Enjoy the gorgeous grasslands and coniferous forests in Tianshan

guide to Xinjiang

Tianshan Mountains are a giant mountain system, shared between China, Kyrgyzstan, Uzbekistan, and Kazakhstan. Its Chinese part is entirely within Xinjiang. The highest peak of Tianshan is Jengish Chokusu (7439m). The lowest parts of the mountain system, especially on its north side are covered by splendid grasslands and gorgeous coniferous forests. All this creates stunning landscapes, especially when you see scattered yurts, flocks of sheep, cows or horses on the grassland.

One of the ways to enjoy this is to join a tour on the “heavenly” Duku Highway, crossing Tianshan from south to north. This road passes through canyons, valleys, lakes, coniferous forests, vast grasslands, and sharp alpine peaks. You literally can’t stop taking photos on every curve of the road, as Duku Highway is considered one of the most beautiful roads in the world.

guide to Xinjiang

Another way is to visit Yili and Sayram Lake, near the border with Kazakhstan. Sayram Lake is a splendid jewel, surrounded by grasslands, forests, and high snowy peaks. It is especially beautiful in summer when the grassland is covered not only by grass but also by flowers.

But maybe the most adventurous way to explore this beauty is to join trekking on some of the Tianshan trails (you can find treks in some of the hotels or hostels) or to pass Duku Highway by bicycle. You can be sure that you would never forget such an adventure!

Taste Taklamakan, one of the largest and deadliest sand deserts on the Earth

Taklamakan Desert offers a totally different landscape. It is an endless sea of sand, and as its name means: „The place where you enter, but never go out”, it is considered one of the deadliest deserts on the Earth. However, it is deadly only if you enter deep inside without proper preparation. But in fact, you can still experience and “touch” the desert, tasting this unique sandy landscape.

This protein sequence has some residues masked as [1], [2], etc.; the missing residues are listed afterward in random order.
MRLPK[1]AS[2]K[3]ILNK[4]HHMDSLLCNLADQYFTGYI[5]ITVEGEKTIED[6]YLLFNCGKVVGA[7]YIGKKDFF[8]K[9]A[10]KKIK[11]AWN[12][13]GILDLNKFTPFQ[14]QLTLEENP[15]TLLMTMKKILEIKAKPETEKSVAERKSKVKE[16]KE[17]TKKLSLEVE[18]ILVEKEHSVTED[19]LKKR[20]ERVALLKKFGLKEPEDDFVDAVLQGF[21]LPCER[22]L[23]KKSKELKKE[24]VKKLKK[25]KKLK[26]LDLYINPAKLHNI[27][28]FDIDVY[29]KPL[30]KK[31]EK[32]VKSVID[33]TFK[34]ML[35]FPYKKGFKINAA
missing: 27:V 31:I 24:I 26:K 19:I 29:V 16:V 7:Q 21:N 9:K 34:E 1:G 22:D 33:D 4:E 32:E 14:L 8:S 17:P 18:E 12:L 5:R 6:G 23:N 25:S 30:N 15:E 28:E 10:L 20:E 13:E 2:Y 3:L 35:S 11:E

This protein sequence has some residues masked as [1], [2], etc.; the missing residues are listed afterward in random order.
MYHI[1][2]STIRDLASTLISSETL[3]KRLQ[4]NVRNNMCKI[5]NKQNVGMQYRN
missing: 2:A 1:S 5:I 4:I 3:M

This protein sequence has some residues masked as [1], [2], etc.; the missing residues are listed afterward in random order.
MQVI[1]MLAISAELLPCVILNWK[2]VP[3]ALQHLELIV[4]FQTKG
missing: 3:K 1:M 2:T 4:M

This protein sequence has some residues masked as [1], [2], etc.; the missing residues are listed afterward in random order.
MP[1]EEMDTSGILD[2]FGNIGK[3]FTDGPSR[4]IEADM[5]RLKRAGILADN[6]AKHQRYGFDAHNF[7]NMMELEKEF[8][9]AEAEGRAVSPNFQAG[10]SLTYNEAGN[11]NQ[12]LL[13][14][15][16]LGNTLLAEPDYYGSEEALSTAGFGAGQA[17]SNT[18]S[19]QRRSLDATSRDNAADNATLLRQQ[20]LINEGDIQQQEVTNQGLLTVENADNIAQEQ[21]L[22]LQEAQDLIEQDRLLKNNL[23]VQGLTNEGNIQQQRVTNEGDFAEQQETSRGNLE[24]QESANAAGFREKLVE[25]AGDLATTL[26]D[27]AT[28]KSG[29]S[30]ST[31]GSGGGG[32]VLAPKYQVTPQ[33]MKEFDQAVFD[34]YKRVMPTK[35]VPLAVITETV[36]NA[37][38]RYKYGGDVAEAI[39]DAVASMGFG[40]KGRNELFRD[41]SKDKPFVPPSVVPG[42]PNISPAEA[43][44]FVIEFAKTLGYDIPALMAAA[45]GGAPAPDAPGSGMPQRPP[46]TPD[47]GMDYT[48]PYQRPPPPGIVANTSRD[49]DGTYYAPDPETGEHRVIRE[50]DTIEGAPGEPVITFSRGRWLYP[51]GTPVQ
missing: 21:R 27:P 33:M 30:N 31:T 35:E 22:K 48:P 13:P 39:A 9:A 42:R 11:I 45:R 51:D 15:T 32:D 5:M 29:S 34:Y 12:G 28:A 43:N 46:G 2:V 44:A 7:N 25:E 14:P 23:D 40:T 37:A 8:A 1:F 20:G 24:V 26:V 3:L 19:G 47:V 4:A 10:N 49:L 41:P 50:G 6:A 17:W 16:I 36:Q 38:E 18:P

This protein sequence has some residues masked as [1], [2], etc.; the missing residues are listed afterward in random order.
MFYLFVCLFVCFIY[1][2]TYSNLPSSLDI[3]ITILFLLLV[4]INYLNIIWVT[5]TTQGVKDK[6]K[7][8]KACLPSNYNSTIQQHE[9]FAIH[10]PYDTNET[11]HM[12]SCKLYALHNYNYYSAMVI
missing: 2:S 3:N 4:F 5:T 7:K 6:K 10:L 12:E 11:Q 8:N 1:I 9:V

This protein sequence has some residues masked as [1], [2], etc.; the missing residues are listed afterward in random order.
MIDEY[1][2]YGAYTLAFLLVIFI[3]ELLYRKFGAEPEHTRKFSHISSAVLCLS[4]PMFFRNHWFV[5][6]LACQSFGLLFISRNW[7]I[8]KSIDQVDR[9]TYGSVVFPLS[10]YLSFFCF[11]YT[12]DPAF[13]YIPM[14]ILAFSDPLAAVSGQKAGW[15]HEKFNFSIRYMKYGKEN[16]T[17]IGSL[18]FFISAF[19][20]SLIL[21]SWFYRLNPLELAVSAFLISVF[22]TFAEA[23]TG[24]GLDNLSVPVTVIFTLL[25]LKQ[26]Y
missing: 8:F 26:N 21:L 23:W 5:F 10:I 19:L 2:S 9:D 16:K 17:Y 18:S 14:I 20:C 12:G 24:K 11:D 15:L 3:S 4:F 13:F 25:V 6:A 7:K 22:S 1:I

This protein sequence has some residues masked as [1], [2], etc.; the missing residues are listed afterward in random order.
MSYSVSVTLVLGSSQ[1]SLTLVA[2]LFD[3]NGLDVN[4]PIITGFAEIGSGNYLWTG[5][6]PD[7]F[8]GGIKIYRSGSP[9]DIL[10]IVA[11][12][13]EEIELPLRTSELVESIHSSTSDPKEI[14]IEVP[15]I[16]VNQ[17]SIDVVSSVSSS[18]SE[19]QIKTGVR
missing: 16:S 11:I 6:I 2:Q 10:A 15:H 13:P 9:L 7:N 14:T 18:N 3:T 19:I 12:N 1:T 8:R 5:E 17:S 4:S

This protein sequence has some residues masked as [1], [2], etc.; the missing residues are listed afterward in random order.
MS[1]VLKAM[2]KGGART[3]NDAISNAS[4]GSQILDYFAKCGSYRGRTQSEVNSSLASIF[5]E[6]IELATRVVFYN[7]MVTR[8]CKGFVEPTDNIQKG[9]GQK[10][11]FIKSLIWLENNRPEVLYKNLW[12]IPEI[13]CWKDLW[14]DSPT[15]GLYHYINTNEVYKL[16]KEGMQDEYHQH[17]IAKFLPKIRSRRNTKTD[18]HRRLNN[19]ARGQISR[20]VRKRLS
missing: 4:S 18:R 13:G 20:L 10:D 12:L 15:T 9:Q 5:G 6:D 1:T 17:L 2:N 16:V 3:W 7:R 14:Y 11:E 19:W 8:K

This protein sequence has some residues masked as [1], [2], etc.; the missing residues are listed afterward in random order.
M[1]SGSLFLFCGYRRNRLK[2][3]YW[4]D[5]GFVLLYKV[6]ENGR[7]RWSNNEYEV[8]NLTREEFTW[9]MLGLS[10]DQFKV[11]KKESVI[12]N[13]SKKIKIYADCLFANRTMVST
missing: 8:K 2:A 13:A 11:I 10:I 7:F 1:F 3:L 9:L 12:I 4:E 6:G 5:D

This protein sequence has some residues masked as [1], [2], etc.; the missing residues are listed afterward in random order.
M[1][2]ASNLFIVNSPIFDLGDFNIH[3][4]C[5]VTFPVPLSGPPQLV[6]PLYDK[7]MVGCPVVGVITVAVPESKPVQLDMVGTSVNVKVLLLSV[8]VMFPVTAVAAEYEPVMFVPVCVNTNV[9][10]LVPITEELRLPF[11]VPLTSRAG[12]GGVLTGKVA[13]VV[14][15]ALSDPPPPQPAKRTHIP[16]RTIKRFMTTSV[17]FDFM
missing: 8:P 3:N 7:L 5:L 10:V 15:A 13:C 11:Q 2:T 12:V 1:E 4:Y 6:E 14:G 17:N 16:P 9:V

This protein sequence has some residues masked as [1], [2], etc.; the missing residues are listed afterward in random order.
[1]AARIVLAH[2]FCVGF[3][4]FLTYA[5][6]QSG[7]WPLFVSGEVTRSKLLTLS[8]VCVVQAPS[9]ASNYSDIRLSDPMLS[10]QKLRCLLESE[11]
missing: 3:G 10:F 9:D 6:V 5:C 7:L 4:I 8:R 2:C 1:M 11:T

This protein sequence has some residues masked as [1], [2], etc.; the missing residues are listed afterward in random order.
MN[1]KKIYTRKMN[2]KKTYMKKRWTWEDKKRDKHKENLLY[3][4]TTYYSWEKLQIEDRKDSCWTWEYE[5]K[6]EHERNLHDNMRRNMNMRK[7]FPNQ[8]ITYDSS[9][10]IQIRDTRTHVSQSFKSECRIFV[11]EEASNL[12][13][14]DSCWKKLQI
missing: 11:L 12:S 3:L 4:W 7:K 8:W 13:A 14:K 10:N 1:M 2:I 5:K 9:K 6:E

This desert is around 1000 km long and 400 km wide. You can find some of the highest dunes on the planet, especially deep in its interior. Three „desert roads” cross is from north to south, as well as several other roads that approach the edge of the desert. And this is the way to experience this unique place.

One of the easiest and most accessible ways is to travel to Makit, a town located 200 km east of Kashgar, and from there to go some 5 km to a place, called “Makit N39”. The name “N39” comes from the 39th north latitude of the Earth, which passes exactly through that place. Now it is turned into a tourist attraction, with desert jeeps, camels, ATV, etc, but if you want, you can just walk on the sand yourself.

Another way is to hire a car with a driver, or even better – to rent a bike (again, ask your hotel for this) and make a trip on some of the desert roads – between Aksu and Hotan, or between Luntai and Qiemo. Then stop on the road and penetrate into the sand dunes.

But be careful – DON’T GO TOO FAR WITHOUT WATER! And in general, walk according to your preparation. Don’t forget the name of the desert and its meaning!

Touch the feeling of Siberia around Kanas Lake

Far north, where Russia touches China between Mongolia and Kazakhstan, the mountains of Altay Range are rising. And one of their valleys hides a stunning jewel. It is Kanas Lake, with pale blue waters, surrounded by a beautiful Siberian forest of pines and birches. Add to this the sunny meadows with sheep, horses, and yurts, and the wooden huts in the forest. This is the landscape of Kanas, deep inside the heart of Asia.

The best season to visit this beautiful place is in autumn when the birches become golden. Mixed with the dark green pines, it creates a unique artistic picture of the whole area, especially if you can see it at dawn when it is covered by morning mist. But the other seasons are beautiful too, clothing the area with different colors – white or green.